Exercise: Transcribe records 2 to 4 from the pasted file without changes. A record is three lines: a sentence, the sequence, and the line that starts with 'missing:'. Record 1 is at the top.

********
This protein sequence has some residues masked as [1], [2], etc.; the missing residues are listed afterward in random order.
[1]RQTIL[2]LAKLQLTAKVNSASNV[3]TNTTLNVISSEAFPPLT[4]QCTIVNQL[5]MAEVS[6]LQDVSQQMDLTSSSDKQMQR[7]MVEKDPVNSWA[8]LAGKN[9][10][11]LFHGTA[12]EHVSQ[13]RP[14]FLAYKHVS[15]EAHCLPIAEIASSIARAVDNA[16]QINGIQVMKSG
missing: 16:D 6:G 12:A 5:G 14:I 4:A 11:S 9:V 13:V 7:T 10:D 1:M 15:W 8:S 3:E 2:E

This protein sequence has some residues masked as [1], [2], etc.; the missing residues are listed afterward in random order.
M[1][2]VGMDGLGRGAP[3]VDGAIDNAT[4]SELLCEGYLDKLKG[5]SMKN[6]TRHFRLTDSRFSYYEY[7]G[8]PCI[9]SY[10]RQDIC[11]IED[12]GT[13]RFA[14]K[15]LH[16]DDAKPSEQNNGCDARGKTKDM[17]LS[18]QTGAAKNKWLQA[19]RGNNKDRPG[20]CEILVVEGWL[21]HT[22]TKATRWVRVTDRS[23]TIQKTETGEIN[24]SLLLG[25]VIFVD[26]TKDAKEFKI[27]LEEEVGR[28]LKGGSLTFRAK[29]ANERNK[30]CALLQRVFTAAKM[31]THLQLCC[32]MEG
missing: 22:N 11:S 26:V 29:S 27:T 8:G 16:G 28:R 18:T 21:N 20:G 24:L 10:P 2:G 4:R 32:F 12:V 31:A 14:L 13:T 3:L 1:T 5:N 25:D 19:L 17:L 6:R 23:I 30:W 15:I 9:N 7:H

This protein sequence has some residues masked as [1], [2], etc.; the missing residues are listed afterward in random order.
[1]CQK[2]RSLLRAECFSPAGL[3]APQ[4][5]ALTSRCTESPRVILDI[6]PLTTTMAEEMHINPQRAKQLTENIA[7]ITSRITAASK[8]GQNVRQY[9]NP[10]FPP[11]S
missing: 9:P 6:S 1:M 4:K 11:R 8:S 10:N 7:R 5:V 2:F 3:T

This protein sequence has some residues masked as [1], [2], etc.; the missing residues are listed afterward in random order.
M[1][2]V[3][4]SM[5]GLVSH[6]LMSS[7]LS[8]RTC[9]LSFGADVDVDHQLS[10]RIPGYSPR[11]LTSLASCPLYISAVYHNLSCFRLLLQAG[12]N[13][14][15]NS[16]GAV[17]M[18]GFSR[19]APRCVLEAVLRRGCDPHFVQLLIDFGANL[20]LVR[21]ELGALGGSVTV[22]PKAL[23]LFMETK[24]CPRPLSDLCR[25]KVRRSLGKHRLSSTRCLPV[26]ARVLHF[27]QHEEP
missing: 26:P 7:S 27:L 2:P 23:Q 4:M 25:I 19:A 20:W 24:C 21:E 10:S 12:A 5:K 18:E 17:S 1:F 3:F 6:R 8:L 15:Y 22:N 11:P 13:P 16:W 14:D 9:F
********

This protein sequence has some residues masked as [1], [2], etc.; the missing residues are listed afterward in random order.
M[1][2]VGMDGLGRGAP[3]VDGAIDNAT[4]SELLCEGYLDKLKG[5]SMKN[6]TRHFRLTDSRFSYYEY[7]G[8]PCI[9]SY[10]RQDIC[11]IED[12]GT[13]RFA[14]K[15]LH[16]DDAKPSEQNNGCDARGKTKDM[17]LS[18]QTGAAKNKWLQA[19]RGNNKDRPG[20]CEILVVEGWL[21]HT[22]TKATRWVRVTDRS[23]TIQKTETGEIN[24]SLLLG[25]VIFVD[26]TKDAKEFKI[27]LEEEVGR[28]LKGGSLTFRAK[29]ANERNK[30]CALLQRVFTAAKM[31]THLQLCC[32]MEG
missing: 22:N 11:S 26:V 29:S 27:T 8:G 16:G 28:R 18:T 21:N 20:G 24:L 10:P 2:G 4:R 32:F 12:V 31:A 14:L 13:T 3:L 1:T 5:N 25:D 19:L 17:L 6:R 23:I 30:W 15:I 9:N 7:H

This protein sequence has some residues masked as [1], [2], etc.; the missing residues are listed afterward in random order.
[1]CQK[2]RSLLRAECFSPAGL[3]APQ[4][5]ALTSRCTESPRVILDI[6]PLTTTMAEEMHINPQRAKQLTENIA[7]ITSRITAASK[8]GQNVRQY[9]NP[10]FPP[11]S
missing: 9:P 6:S 1:M 4:K 11:R 8:S 10:N 7:R 5:V 2:F 3:T

This protein sequence has some residues masked as [1], [2], etc.; the missing residues are listed afterward in random order.
M[1][2]V[3][4]SM[5]GLVSH[6]LMSS[7]LS[8]RTC[9]LSFGADVDVDHQLS[10]RIPGYSPR[11]LTSLASCPLYISAVYHNLSCFRLLLQAG[12]N[13][14][15]NS[16]GAV[17]M[18]GFSR[19]APRCVLEAVLRRGCDPHFVQLLIDFGANL[20]LVR[21]ELGALGGSVTV[22]PKAL[23]LFMETK[24]CPRPLSDLCR[25]KVRRSLGKHRLSSTRCLPV[26]ARVLHF[27]QHEEP
missing: 26:P 7:S 27:L 2:P 23:Q 4:M 25:I 19:A 20:W 24:C 21:E 10:S 12:A 5:K 18:E 17:S 1:F 3:F 6:R 8:L 15:Y 22:N 11:P 13:P 16:W 14:D 9:F